16) How much do you expect to get paid?
Before you start talking pay (and salary negotiations) with a prospective employer, you need to find out how much the job (and you) are worth. You will need to take the time to research salaries. That way you will be prepared to get what you’re worth and to get a job offer that’s realistic and reasonable.
Once you know what you should be earning, how do you go about getting it? Start by being very patient. When interviewing for a new position, do your best not to bring up compensation until the employer makes you an offer. If you’re asked what your salary requirementsare, say that they are open based upon the position and the overall compensation package. Or tell the employer you’d like to know more about the responsibilities and the challenges of the job prior to discussing salary.
Another option is to give the employer a salary rangebased upon the salary research you’ve done up front. Once you’ve received the offer you don’t need to accept (or reject) it right away. A simple “I need to think it over” can get you an increase in the original offer.
And if you’re ambivalent about the position a “no” can bring you a better offer too. I turned down a position I knew I didn’t want, regardless of salary, and received three follow-up phone calls upping the compensation package. Be careful though, if you do definitely need that new job there’s a risk that the employer may accept your declining the position and move on to the next candidate.
Negotiating a Raise
If you are currently employed and want a raise, start by being prepared. Gather your salary survey information, recent performance appraisals that document the job you’re doing, and any other relevant information. Be aware of company policy regarding compensation. Some employers are limited by budget constraints and can only give raises at certain times of the year, regardless of the circumstances.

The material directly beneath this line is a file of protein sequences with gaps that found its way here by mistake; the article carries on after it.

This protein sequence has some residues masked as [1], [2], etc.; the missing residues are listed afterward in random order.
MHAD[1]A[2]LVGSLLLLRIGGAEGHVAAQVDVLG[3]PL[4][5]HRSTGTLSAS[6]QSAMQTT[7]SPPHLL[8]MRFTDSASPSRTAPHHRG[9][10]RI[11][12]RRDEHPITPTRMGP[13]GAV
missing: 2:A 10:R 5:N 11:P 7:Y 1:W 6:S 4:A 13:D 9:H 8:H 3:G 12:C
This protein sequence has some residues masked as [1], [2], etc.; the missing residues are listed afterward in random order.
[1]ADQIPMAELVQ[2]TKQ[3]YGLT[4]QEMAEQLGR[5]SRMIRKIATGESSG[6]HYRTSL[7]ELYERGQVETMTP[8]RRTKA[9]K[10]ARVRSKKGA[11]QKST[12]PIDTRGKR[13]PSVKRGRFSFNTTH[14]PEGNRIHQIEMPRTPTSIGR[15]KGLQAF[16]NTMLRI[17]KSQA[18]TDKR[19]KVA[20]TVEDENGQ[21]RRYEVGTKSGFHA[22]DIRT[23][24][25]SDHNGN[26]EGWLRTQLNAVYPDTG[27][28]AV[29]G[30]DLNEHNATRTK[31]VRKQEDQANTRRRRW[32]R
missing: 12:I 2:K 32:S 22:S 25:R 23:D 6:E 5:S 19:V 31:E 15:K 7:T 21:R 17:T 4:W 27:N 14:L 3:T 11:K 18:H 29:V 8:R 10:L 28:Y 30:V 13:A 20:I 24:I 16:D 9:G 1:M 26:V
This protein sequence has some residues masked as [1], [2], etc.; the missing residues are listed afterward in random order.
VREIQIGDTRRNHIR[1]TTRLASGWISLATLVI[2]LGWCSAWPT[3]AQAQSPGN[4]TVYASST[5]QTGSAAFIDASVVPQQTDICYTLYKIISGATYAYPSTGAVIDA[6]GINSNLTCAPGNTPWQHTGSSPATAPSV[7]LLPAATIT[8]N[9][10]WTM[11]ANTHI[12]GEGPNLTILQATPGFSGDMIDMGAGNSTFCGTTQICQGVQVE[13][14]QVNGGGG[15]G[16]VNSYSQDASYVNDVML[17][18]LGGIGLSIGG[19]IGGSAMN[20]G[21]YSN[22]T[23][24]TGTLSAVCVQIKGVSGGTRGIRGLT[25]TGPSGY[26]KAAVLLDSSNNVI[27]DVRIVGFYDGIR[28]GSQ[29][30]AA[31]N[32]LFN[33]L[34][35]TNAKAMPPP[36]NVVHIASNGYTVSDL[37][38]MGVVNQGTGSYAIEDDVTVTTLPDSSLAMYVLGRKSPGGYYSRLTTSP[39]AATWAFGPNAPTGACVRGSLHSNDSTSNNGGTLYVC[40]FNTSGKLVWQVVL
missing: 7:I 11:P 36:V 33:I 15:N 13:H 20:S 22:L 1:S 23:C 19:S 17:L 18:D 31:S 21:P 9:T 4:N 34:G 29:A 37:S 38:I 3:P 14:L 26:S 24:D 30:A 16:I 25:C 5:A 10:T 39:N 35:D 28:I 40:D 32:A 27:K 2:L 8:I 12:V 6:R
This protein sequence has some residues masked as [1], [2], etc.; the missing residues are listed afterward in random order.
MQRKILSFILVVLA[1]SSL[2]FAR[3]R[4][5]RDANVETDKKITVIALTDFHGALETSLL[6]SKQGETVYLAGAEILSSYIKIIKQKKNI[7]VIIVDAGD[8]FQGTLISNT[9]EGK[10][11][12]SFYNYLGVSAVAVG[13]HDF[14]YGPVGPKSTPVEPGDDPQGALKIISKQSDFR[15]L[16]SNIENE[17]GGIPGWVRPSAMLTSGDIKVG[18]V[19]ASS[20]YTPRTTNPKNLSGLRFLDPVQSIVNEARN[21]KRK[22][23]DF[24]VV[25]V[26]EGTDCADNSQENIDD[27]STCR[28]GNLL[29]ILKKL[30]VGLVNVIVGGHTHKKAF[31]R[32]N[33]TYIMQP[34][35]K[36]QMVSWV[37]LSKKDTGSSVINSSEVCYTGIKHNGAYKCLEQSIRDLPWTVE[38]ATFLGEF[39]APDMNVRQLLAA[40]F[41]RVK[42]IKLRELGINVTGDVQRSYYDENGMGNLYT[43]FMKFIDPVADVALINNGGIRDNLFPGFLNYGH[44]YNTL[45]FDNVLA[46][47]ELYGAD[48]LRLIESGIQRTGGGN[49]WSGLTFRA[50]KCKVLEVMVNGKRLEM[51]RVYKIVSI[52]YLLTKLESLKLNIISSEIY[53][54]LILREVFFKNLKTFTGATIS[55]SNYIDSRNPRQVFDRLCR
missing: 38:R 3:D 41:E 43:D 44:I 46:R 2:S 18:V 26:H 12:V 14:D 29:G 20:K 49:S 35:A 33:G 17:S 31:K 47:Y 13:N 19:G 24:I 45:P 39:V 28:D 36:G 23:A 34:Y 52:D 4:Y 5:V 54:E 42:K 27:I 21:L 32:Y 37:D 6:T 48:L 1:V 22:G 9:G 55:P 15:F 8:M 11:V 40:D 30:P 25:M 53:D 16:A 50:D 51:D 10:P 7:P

Have a clear idea of what you want. Determine the salary range you’re looking for and justification for the increase and have both ready to review with your supervisor. Be flexible. Would you consider an extra couple of weeks vacation instead of a raise? I know someone who has regularly taken time-off instead of money and now has six vacation weeks a year… Then, ask your supervisor for a meeting to discuss salary. Present your request, supported by documentation, calmly and rationally. Don’t ask for an immediate answer. Your boss is mostly likely going to have to discuss it with Human Resources and/or other company managers.
Despite your best efforts, there may simply not be enough money in the budget to increase your salary or compensation package offer. The company may also not want to create inequities by paying one person more than others in a similar position. In that case, you can at least know you tried. Plus, if this is a job you really think that you’re going to love, consider whether the company culture, the benefits, and the job itself are worth it – regardless of the salary.
17) How would you describe the pace at which you work?
When you’re asked to describe the pace at which you work, be careful how you respond. This is another question where faster isn’t necessarily better. Most employers would rather hire employees who work at a steady pace. Someone who is too slow to get the job done in a reasonable time frame isn’t going to be a good hire. Neither is a candidate who works frenetically all day.